Published: Wed, December 06, 2017
Hi-Tech | By Joan Schultz

Facebook's new chat app for kids makes parents approve conversations (FB)

Facebook's new chat app for kids makes parents approve conversations (FB)

Facebook announced on Monday it was trialling Messenger Kids in the United States, a standalone app aimed at children under 13 to chat with friends and family, controlled from a parent's main Facebook account.

Messenger Kids is a simplified version of Facebook's existing messaging app which needs parents to approve any contacts added by their children. Children can send photos, videos or text messages to parent-approved friends and adult relatives. Once the parent has authenticated it with their own account, they set up a mini-profile with their kid's name and photo.

Children aren't searchable on Facebook which means children will have to first find their friend's parents on Facebook to get permission.

Jeremy Hunt has hit out at Facebook after the social media giant announced it was launching a new app aimed at young children.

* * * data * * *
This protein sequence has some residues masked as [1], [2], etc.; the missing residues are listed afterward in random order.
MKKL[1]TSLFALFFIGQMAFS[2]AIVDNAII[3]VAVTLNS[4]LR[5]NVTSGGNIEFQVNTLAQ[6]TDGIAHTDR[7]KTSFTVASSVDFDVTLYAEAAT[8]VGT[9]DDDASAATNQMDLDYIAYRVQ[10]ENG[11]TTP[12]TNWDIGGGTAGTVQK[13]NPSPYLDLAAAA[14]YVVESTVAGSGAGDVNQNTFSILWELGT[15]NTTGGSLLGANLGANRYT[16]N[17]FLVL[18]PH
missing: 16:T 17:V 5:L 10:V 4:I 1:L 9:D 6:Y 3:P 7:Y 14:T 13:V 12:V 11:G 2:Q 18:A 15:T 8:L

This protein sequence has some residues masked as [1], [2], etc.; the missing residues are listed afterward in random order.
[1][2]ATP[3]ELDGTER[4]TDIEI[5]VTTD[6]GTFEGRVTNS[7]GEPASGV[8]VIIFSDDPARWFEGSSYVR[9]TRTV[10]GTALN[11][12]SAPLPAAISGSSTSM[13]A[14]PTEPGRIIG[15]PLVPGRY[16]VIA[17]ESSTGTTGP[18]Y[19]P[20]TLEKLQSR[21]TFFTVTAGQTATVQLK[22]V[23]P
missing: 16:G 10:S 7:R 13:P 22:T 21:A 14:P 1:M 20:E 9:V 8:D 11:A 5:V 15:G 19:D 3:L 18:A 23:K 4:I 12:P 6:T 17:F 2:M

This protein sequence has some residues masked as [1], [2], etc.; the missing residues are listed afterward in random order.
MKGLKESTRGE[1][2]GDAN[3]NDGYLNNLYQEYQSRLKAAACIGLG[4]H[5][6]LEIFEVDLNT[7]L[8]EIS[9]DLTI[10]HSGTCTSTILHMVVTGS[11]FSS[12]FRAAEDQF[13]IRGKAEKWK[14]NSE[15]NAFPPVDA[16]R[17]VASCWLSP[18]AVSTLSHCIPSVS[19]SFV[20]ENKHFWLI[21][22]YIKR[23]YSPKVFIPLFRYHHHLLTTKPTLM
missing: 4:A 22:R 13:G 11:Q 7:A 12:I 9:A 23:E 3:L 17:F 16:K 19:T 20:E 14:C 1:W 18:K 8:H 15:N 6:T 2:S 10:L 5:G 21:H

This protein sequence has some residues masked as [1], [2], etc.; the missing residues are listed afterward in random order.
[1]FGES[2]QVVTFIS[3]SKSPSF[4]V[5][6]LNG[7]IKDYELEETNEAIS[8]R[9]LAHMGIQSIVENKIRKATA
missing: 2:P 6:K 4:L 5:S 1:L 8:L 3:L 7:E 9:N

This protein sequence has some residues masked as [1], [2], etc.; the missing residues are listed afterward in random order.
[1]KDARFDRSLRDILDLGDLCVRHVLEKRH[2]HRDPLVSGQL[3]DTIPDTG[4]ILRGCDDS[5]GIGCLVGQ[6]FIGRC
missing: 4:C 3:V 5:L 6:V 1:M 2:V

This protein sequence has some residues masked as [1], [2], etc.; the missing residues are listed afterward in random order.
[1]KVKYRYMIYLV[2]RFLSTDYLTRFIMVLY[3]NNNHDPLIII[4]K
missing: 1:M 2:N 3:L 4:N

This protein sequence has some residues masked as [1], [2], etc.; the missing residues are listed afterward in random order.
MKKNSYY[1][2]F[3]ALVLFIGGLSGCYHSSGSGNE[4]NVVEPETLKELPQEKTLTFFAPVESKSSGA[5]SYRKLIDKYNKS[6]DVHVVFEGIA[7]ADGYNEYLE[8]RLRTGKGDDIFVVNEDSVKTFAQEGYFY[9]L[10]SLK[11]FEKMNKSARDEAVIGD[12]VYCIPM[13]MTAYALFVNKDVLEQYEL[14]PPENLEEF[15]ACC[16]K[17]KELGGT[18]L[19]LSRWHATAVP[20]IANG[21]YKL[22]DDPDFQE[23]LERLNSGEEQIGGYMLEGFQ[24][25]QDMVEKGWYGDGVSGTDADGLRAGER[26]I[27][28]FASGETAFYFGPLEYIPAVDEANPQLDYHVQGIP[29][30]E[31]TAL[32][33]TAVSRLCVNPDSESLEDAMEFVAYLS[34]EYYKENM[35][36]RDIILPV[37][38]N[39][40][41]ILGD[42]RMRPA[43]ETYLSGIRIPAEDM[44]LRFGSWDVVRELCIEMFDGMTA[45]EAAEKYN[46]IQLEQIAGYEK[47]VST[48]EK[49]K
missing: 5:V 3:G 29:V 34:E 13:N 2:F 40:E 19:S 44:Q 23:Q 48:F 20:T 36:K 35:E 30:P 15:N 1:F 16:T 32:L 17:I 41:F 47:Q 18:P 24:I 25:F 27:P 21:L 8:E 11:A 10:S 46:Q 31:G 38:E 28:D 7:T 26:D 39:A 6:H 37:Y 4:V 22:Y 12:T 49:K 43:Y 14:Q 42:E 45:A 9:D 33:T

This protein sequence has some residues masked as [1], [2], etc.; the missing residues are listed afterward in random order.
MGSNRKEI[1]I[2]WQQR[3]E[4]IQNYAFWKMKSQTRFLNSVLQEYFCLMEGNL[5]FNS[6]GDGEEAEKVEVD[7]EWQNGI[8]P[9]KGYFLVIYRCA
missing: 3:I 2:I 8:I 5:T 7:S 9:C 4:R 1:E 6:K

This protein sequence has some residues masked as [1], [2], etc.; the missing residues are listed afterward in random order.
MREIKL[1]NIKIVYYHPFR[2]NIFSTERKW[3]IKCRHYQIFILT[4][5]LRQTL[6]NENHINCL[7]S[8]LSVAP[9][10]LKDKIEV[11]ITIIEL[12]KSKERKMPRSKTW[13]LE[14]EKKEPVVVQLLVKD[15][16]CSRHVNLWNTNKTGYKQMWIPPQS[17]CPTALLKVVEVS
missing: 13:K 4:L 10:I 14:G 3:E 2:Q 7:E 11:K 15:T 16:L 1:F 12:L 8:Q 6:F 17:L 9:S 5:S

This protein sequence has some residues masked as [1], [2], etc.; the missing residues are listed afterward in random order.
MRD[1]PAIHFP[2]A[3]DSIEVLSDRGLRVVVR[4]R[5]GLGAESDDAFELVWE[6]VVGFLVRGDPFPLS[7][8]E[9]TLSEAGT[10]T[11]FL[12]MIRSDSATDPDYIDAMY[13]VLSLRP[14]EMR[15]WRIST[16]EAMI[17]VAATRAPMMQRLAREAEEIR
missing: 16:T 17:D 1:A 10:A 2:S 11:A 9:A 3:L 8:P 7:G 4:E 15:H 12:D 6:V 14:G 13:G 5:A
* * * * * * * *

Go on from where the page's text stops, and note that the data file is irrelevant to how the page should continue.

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The app is now available for the iOS, and Facebook is planning to add Android and Amazon versions over the coming weeks.

Parents are often anxious about what their kids do on social media and whom they are talking to, especially Facebook. It will be linked to an adults' Facebook account.

Most apps say that kids have to be at least 13, but there's nothing to stop younger children from signing up. Instead, parents have to ask to look at their kids' screen, which Chung says is a more common behavior pattern. The app features GIFs, frames, stickers, masks and drawing tools that are "kid-appropriate and specially chosen".

The app also taps into concerns parents have about their children being exposed to bullying and inappropriate content on the internet. To protect minors, Facebook doesn't allow kids under 13 to sign up for a Facebook account.

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Facebook said in an official statement: "There are no ads in Messenger Kids and your child's information isn't used for ads".

"In a world where far-flung families are better connected than ever before - when Grandma in Tokyo can read a bedtime story to her grandkids in London via Facetime - a messaging app specifically designed for children can only be a good thing". Children can start one-on-one contacts with parent-approved contacts.

He said: 'Not sure this is the right direction at all.

"Facebook has had an under 13 problem for many, many years", said Stephen Balkam, founder of the Family Online Safety Institute.

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That's why it was smart that Facebook tasked Cheng with leading the project.

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